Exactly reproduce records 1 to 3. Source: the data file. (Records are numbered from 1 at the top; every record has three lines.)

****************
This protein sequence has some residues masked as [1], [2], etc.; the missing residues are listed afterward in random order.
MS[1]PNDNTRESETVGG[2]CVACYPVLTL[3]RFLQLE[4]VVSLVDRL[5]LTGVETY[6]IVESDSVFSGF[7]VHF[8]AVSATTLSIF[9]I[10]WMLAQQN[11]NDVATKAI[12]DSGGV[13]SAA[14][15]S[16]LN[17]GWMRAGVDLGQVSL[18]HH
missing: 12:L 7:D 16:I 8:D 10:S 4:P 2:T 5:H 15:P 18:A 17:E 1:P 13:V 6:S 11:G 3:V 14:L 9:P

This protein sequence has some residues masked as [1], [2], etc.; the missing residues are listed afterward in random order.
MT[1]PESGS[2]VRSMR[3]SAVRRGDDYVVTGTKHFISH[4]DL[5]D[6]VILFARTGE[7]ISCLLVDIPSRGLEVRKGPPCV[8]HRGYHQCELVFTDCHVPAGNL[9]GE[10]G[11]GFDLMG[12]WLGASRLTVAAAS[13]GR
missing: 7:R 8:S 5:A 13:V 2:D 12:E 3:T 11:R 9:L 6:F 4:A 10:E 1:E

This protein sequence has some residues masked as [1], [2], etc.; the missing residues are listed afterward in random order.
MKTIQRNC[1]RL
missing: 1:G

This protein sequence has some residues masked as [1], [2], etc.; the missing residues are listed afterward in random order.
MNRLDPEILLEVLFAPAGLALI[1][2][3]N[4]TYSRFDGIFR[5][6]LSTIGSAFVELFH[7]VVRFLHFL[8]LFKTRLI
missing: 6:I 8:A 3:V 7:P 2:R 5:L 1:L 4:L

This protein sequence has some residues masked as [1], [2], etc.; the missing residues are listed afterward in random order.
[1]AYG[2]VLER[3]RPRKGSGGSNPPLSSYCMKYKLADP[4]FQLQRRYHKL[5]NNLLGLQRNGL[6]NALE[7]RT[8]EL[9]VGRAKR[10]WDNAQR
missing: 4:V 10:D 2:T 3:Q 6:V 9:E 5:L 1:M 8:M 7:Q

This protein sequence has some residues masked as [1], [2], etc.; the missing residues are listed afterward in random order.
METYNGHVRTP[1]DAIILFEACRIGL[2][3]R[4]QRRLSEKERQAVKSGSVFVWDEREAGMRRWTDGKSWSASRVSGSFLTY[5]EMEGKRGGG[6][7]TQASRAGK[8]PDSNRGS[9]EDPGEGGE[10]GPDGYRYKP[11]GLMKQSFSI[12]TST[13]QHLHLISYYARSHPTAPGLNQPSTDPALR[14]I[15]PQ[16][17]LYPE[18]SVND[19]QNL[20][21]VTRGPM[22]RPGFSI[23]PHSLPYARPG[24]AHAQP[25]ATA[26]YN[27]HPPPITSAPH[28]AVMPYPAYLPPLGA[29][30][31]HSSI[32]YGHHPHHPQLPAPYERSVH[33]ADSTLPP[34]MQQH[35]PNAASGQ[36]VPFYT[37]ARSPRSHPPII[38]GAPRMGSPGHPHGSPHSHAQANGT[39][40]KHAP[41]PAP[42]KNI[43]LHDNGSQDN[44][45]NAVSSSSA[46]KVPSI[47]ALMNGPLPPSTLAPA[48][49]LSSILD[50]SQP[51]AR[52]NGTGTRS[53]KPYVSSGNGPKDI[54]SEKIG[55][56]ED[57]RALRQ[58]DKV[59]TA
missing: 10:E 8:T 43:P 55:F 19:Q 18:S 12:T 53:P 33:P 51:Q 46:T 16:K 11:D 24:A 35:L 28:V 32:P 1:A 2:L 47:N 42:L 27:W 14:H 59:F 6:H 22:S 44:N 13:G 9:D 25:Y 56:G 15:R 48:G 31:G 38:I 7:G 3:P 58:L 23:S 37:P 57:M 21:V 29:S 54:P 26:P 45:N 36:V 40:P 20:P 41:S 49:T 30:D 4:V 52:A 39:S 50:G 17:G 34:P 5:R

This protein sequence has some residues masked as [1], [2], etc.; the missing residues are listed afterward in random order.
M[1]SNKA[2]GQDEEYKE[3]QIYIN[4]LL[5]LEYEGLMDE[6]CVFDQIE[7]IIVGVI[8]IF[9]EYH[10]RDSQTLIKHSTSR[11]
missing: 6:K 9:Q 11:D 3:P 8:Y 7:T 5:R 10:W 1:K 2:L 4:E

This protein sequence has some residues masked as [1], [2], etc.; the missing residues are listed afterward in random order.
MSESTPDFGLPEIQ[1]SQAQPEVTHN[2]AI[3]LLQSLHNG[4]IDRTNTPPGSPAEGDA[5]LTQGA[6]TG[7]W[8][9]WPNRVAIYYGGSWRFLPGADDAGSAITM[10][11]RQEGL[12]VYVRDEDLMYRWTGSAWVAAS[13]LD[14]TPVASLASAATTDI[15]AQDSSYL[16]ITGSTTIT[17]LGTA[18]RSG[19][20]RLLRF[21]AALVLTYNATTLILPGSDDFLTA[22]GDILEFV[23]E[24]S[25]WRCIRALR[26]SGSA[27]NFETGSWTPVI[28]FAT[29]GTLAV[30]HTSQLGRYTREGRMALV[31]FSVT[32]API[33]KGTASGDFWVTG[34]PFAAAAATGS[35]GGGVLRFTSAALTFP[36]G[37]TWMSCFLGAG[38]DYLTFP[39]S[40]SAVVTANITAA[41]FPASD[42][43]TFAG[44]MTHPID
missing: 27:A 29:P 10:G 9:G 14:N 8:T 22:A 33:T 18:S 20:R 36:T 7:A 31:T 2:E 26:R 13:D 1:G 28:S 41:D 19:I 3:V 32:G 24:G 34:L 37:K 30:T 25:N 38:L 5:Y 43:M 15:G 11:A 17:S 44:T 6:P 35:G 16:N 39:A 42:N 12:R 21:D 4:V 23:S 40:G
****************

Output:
This protein sequence has some residues masked as [1], [2], etc.; the missing residues are listed afterward in random order.
MS[1]PNDNTRESETVGG[2]CVACYPVLTL[3]RFLQLE[4]VVSLVDRL[5]LTGVETY[6]IVESDSVFSGF[7]VHF[8]AVSATTLSIF[9]I[10]WMLAQQN[11]NDVATKAI[12]DSGGV[13]SAA[14][15]S[16]LN[17]GWMRAGVDLGQVSL[18]HH
missing: 12:L 7:D 16:I 8:D 10:S 4:P 2:T 5:H 15:P 18:A 17:E 1:P 13:V 6:S 11:G 3:V 14:L 9:P

This protein sequence has some residues masked as [1], [2], etc.; the missing residues are listed afterward in random order.
MT[1]PESGS[2]VRSMR[3]SAVRRGDDYVVTGTKHFISH[4]DL[5]D[6]VILFARTGE[7]ISCLLVDIPSRGLEVRKGPPCV[8]HRGYHQCELVFTDCHVPAGNL[9]GE[10]G[11]GFDLMG[12]WLGASRLTVAAAS[13]GR
missing: 7:R 8:S 5:A 13:V 2:D 12:E 3:T 11:R 9:L 6:F 4:A 10:E 1:E

This protein sequence has some residues masked as [1], [2], etc.; the missing residues are listed afterward in random order.
MKTIQRNC[1]RL
missing: 1:G